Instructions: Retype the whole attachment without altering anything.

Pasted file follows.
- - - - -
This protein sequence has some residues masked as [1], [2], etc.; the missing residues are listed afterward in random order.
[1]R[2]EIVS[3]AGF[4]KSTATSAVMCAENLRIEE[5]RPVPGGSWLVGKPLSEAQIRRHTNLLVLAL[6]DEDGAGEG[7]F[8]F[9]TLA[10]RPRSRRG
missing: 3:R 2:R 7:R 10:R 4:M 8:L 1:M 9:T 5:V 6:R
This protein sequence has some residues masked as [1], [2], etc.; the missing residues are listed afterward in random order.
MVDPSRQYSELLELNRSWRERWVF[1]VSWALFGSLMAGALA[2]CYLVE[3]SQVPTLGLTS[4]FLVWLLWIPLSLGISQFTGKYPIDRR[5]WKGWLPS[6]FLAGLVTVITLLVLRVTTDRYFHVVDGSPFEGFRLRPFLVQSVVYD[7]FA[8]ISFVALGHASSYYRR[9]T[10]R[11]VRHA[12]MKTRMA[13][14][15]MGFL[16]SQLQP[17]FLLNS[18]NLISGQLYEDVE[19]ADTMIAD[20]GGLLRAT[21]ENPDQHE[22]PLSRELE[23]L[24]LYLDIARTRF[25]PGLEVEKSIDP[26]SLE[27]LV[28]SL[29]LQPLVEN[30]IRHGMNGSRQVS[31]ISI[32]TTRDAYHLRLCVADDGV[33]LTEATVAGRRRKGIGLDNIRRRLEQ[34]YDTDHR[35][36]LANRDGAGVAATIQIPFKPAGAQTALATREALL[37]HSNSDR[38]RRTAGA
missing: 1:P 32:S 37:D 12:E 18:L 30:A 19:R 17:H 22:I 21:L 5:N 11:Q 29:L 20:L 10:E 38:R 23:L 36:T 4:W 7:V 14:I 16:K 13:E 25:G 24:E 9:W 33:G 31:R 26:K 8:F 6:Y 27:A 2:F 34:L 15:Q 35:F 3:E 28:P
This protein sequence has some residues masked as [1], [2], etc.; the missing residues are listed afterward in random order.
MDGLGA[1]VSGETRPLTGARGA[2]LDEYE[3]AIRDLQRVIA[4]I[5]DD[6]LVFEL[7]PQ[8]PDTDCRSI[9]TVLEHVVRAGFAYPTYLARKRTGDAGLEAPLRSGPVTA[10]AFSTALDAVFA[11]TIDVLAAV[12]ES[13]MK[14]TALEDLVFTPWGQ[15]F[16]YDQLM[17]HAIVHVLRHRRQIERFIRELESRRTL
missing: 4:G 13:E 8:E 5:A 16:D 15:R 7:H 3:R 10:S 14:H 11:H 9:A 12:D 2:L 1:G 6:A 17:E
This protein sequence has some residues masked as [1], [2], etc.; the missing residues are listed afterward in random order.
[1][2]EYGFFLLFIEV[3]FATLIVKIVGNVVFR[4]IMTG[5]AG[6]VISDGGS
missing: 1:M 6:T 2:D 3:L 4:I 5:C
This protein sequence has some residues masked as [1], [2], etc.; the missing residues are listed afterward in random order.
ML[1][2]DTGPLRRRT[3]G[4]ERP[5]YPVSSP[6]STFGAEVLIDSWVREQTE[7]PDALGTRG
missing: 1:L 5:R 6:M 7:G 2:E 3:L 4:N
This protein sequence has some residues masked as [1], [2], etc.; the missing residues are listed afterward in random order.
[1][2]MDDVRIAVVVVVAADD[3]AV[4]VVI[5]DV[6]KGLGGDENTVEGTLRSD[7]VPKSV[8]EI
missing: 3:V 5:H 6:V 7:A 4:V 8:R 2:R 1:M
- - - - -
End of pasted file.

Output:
This protein sequence has some residues masked as [1], [2], etc.; the missing residues are listed afterward in random order.
[1]R[2]EIVS[3]AGF[4]KSTATSAVMCAENLRIEE[5]RPVPGGSWLVGKPLSEAQIRRHTNLLVLAL[6]DEDGAGEG[7]F[8]F[9]TLA[10]RPRSRRG
missing: 3:R 2:R 7:R 10:R 4:M 8:L 1:M 9:T 5:V 6:R
This protein sequence has some residues masked as [1], [2], etc.; the missing residues are listed afterward in random order.
MVDPSRQYSELLELNRSWRERWVF[1]VSWALFGSLMAGALA[2]CYLVE[3]SQVPTLGLTS[4]FLVWLLWIPLSLGISQFTGKYPIDRR[5]WKGWLPS[6]FLAGLVTVITLLVLRVTTDRYFHVVDGSPFEGFRLRPFLVQSVVYD[7]FA[8]ISFVALGHASSYYRR[9]T[10]R[11]VRHA[12]MKTRMA[13][14][15]MGFL[16]SQLQP[17]FLLNS[18]NLISGQLYEDVE[19]ADTMIAD[20]GGLLRAT[21]ENPDQHE[22]PLSRELE[23]L[24]LYLDIARTRF[25]PGLEVEKSIDP[26]SLE[27]LV[28]SL[29]LQPLVEN[30]IRHGMNGSRQVS[31]ISI[32]TTRDAYHLRLCVADDGV[33]LTEATVAGRRRKGIGLDNIRRRLEQ[34]YDTDHR[35][36]LANRDGAGVAATIQIPFKPAGAQTALATREALL[37]HSNSDR[38]RRTAGA
missing: 1:P 32:S 37:D 12:E 18:L 30:A 19:R 17:H 22:I 21:L 5:N 11:Q 29:L 20:L 10:E 38:R 23:L 36:T 4:W 7:V 14:I 16:K 13:E 25:G 24:E 9:W 33:G 31:R 26:K 8:F 6:Y 27:A 2:F 34:L 15:Q 35:F 3:E 28:P
This protein sequence has some residues masked as [1], [2], etc.; the missing residues are listed afterward in random order.
MDGLGA[1]VSGETRPLTGARGA[2]LDEYE[3]AIRDLQRVIA[4]I[5]DD[6]LVFEL[7]PQ[8]PDTDCRSI[9]TVLEHVVRAGFAYPTYLARKRTGDAGLEAPLRSGPVTA[10]AFSTALDAVFA[11]TIDVLAAV[12]ES[13]MK[14]TALEDLVFTPWGQ[15]F[16]YDQLM[17]HAIVHVLRHRRQIERFIRELESRRTL
missing: 4:G 13:E 8:E 5:A 16:D 15:R 7:H 3:R 10:S 14:H 11:H 9:A 12:D 2:L 1:G 6:A 17:E
This protein sequence has some residues masked as [1], [2], etc.; the missing residues are listed afterward in random order.
[1][2]EYGFFLLFIEV[3]FATLIVKIVGNVVFR[4]IMTG[5]AG[6]VISDGGS
missing: 1:M 6:T 2:D 3:L 4:I 5:C
This protein sequence has some residues masked as [1], [2], etc.; the missing residues are listed afterward in random order.
ML[1][2]DTGPLRRRT[3]G[4]ERP[5]YPVSSP[6]STFGAEVLIDSWVREQTE[7]PDALGTRG
missing: 1:L 5:R 6:M 7:G 2:E 3:L 4:N
This protein sequence has some residues masked as [1], [2], etc.; the missing residues are listed afterward in random order.
[1][2]MDDVRIAVVVVVAADD[3]AV[4]VVI[5]DV[6]KGLGGDENTVEGTLRSD[7]VPKSV[8]EI
missing: 3:V 5:H 6:V 7:A 4:V 8:R 2:R 1:M